The timing of this regulatory scuffle is significant. The move against HBL has come amid heightened tension between Islamabad and Washington over the US President Donald Trump administration’s new Afghan policy. The Trump plans has vowed to keep troops in Afghanistan and accused Pakistan of harboring terrorists. HBL saga could be a warning to the country of opposing the new US Afghan policy. Squeeze is being tightened on Islamabad to follow the US dictations to conclude the Afghan war endgame. Trump’s new Afghan strategy gives India a greater role in Afghanistan as US strategic partner and lambasts Pakistan as a safe haven for ‘agents of chaos’. While unveiling his new Afghan strategy, President Trump warned against the possibility of Pakistan’s nuclear weapons falling into the hands of terrorists and being used against the United States. Trump reportedly said, “The next pillar of our new strategy is to change the approach in how to deal with Pakistan. We can no longer be silent about Pakistan’s safe havens for terrorist organizations, the Taliban and other groups that pose a threat to the region and beyond.” These were perhaps the harshest remarks uttered against Pakistan by any US president over the course of their 70-year relationship.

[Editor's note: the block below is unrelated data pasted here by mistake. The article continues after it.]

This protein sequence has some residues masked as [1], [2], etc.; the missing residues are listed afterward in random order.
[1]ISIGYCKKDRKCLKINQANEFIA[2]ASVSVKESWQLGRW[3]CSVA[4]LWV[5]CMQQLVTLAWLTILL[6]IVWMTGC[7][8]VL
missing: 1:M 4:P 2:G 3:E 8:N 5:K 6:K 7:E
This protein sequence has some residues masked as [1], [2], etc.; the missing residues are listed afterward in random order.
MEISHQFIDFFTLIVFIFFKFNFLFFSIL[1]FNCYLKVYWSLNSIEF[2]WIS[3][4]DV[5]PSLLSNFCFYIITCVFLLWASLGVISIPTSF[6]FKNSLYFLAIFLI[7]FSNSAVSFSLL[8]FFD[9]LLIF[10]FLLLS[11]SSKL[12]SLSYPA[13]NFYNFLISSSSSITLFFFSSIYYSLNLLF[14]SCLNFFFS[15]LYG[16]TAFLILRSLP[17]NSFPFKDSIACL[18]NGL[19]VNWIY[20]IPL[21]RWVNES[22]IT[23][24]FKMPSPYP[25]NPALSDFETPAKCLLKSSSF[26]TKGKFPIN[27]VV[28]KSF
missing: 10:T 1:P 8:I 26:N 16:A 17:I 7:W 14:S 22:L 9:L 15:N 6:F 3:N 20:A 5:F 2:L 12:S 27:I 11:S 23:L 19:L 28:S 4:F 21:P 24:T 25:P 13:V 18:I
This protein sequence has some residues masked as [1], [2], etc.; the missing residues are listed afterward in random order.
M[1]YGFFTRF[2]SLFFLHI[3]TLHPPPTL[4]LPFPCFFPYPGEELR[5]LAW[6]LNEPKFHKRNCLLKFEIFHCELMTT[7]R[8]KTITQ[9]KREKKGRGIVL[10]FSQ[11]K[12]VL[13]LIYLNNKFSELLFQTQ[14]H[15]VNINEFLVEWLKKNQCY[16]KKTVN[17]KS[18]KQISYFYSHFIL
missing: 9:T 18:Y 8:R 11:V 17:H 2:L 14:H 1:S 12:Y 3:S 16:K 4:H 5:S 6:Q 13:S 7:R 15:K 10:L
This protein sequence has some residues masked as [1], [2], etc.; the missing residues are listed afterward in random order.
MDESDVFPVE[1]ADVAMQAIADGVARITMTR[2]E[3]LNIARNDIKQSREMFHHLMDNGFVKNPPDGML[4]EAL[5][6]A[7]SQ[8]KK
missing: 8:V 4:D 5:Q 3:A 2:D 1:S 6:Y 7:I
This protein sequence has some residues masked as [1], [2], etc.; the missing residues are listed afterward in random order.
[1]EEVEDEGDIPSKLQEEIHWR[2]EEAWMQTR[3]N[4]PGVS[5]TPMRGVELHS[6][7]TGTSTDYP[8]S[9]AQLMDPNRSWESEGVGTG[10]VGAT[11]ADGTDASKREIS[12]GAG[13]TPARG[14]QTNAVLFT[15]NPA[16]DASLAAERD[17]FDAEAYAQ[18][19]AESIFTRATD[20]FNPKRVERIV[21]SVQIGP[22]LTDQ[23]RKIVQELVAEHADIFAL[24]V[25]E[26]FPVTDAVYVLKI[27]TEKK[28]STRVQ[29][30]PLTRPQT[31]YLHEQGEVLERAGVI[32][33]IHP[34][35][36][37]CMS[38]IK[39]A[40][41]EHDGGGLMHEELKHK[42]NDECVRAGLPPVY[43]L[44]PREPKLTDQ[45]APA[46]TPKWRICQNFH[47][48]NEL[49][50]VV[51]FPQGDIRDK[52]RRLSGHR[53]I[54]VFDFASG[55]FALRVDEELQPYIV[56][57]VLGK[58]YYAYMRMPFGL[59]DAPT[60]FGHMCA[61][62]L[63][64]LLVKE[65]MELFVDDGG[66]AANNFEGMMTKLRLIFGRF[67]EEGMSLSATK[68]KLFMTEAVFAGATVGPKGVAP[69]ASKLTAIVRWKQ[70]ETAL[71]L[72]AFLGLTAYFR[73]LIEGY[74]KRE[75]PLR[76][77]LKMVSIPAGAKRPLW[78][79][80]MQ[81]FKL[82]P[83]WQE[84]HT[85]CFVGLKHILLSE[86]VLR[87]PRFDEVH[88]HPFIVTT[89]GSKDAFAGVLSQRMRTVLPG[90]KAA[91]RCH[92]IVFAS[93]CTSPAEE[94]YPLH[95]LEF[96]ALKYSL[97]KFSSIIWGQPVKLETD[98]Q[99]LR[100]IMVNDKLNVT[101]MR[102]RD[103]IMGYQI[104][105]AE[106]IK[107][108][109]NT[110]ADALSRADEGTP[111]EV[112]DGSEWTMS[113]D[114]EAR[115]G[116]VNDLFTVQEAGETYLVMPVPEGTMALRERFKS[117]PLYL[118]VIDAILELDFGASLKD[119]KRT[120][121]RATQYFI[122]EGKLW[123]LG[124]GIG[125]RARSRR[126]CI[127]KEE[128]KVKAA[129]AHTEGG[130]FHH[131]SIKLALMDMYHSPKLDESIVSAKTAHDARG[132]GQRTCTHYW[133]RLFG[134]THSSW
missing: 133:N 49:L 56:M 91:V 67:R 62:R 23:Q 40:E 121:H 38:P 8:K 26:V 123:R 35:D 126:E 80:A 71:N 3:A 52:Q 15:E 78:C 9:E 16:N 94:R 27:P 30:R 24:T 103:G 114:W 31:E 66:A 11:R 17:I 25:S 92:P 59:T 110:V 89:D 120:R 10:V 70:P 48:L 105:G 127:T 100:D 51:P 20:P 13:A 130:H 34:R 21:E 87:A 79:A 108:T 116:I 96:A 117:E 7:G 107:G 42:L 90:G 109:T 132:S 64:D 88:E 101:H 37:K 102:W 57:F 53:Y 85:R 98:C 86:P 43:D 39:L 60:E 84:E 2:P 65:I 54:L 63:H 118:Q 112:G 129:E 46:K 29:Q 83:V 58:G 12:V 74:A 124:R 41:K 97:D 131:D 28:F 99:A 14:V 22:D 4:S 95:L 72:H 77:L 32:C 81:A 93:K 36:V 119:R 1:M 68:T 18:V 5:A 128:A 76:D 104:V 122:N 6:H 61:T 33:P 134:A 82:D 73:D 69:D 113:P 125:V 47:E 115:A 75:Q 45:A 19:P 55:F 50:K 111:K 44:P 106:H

The move against HBL refreshes the memories of another Pakistani bank, the Bank of Credit and Commerce International (BCCI) that faced serious charges of money laundering internationally. Founded in 1972 by a Pakistani Agha Hasan Abedi, the BCCI had over 400 branches in 78 countries of the world. BCCI came under the scrutiny of numerous financial regulators and intelligence agencies in the 1980s due to concerns that it was poorly regulated. The charge sheet against the BCCI showed its involvement in massive money laundering and other financial crimes. It was also alleged that BCCI illegally gained the controlling interest in a major American bank. BCCI became the focus of a massive regulatory battle in 1991 when customs and bank regulators in seven countries raided and locked down records of its branch offices. Many believe that BCCI did not collapse but it was forcibly shut down under an international conspiracy in 1991. The BCCI closure marked the biggest liquidation in history by that time and it took over two decades to complete.